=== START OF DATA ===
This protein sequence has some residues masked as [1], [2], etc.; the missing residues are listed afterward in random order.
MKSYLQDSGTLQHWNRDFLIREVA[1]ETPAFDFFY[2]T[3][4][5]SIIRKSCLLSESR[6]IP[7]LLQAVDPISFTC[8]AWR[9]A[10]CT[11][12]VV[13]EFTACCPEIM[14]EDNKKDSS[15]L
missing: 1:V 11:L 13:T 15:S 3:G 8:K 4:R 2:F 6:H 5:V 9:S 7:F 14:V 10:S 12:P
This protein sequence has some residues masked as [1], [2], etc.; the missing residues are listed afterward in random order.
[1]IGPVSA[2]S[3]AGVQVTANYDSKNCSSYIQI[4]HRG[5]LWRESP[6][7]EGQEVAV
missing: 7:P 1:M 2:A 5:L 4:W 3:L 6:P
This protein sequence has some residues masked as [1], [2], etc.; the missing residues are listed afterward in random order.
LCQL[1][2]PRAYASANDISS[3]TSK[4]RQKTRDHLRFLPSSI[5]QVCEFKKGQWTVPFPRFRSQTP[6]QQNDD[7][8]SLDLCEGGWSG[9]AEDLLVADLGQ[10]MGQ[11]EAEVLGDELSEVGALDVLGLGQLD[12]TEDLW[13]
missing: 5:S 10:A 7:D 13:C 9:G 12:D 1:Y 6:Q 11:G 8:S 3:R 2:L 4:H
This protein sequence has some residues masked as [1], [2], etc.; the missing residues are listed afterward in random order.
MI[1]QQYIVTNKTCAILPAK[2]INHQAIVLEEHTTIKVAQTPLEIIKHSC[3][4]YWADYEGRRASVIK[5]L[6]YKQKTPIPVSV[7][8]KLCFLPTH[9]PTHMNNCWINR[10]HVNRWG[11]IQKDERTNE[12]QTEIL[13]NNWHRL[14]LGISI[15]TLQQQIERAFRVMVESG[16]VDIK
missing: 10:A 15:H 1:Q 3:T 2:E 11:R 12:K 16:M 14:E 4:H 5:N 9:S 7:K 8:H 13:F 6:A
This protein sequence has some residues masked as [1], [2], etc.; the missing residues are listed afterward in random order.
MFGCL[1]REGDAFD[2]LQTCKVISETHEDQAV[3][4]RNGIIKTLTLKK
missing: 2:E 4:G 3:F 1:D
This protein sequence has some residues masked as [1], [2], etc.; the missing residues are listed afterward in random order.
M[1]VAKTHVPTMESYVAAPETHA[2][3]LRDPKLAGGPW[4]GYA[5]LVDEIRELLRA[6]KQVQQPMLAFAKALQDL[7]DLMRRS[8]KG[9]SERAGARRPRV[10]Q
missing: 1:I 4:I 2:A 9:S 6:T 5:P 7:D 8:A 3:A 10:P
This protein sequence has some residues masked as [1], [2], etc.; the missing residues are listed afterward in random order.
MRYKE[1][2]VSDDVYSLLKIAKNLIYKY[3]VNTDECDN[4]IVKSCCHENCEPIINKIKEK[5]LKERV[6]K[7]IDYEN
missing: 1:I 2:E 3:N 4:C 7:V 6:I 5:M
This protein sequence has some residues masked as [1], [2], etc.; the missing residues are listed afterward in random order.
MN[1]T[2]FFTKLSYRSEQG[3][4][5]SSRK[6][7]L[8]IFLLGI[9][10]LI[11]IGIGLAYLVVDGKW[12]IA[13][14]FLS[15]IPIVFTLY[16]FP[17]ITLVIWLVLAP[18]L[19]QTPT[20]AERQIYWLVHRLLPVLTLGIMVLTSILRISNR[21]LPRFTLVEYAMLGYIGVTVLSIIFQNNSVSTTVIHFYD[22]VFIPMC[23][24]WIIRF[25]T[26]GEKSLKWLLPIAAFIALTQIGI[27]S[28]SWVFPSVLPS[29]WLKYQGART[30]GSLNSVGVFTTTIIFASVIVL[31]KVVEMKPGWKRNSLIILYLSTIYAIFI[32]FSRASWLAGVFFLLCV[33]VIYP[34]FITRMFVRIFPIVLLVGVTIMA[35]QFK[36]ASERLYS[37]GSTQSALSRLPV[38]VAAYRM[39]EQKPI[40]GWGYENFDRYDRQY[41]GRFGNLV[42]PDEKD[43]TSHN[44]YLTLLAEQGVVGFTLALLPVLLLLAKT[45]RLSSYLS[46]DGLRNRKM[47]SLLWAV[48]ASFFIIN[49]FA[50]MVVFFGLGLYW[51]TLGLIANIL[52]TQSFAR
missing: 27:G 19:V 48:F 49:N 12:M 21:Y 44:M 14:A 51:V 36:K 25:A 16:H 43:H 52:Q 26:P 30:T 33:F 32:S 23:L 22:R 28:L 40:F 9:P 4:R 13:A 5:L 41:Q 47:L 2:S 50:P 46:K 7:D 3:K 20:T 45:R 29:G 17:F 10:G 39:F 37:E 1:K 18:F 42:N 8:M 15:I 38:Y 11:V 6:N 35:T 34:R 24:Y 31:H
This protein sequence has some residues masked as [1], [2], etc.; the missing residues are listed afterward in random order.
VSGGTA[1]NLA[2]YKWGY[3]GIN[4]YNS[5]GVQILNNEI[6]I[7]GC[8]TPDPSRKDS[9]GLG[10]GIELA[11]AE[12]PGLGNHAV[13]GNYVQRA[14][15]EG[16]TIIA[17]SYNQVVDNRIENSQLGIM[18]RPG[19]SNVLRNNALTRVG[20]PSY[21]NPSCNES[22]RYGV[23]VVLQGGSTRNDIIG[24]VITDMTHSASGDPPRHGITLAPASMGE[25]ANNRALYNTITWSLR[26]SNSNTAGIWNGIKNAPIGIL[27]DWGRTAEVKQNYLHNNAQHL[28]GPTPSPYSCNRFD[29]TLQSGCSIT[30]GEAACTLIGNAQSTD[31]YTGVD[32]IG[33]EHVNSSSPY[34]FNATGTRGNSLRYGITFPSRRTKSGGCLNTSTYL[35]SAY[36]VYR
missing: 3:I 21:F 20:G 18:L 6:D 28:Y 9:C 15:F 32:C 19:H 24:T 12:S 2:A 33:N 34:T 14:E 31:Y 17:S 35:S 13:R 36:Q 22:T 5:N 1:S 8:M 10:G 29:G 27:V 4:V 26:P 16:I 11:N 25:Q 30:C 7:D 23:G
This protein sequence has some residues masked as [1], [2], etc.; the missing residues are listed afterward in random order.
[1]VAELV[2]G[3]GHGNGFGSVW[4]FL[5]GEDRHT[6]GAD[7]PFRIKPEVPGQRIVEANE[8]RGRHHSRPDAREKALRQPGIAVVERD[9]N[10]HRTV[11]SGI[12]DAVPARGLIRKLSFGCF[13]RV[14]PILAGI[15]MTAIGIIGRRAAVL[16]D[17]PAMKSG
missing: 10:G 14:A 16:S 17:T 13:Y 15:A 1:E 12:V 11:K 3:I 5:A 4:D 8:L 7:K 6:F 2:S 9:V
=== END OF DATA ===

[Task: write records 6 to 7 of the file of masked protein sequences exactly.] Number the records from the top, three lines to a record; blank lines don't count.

This protein sequence has some residues masked as [1], [2], etc.; the missing residues are listed afterward in random order.
M[1]VAKTHVPTMESYVAAPETHA[2][3]LRDPKLAGGPW[4]GYA[5]LVDEIRELLRA[6]KQVQQPMLAFAKALQDL[7]DLMRRS[8]KG[9]SERAGARRPRV[10]Q
missing: 1:I 4:I 2:A 9:S 6:T 5:P 7:D 8:A 3:A 10:P
This protein sequence has some residues masked as [1], [2], etc.; the missing residues are listed afterward in random order.
MRYKE[1][2]VSDDVYSLLKIAKNLIYKY[3]VNTDECDN[4]IVKSCCHENCEPIINKIKEK[5]LKERV[6]K[7]IDYEN
missing: 1:I 2:E 3:N 4:C 7:V 6:I 5:M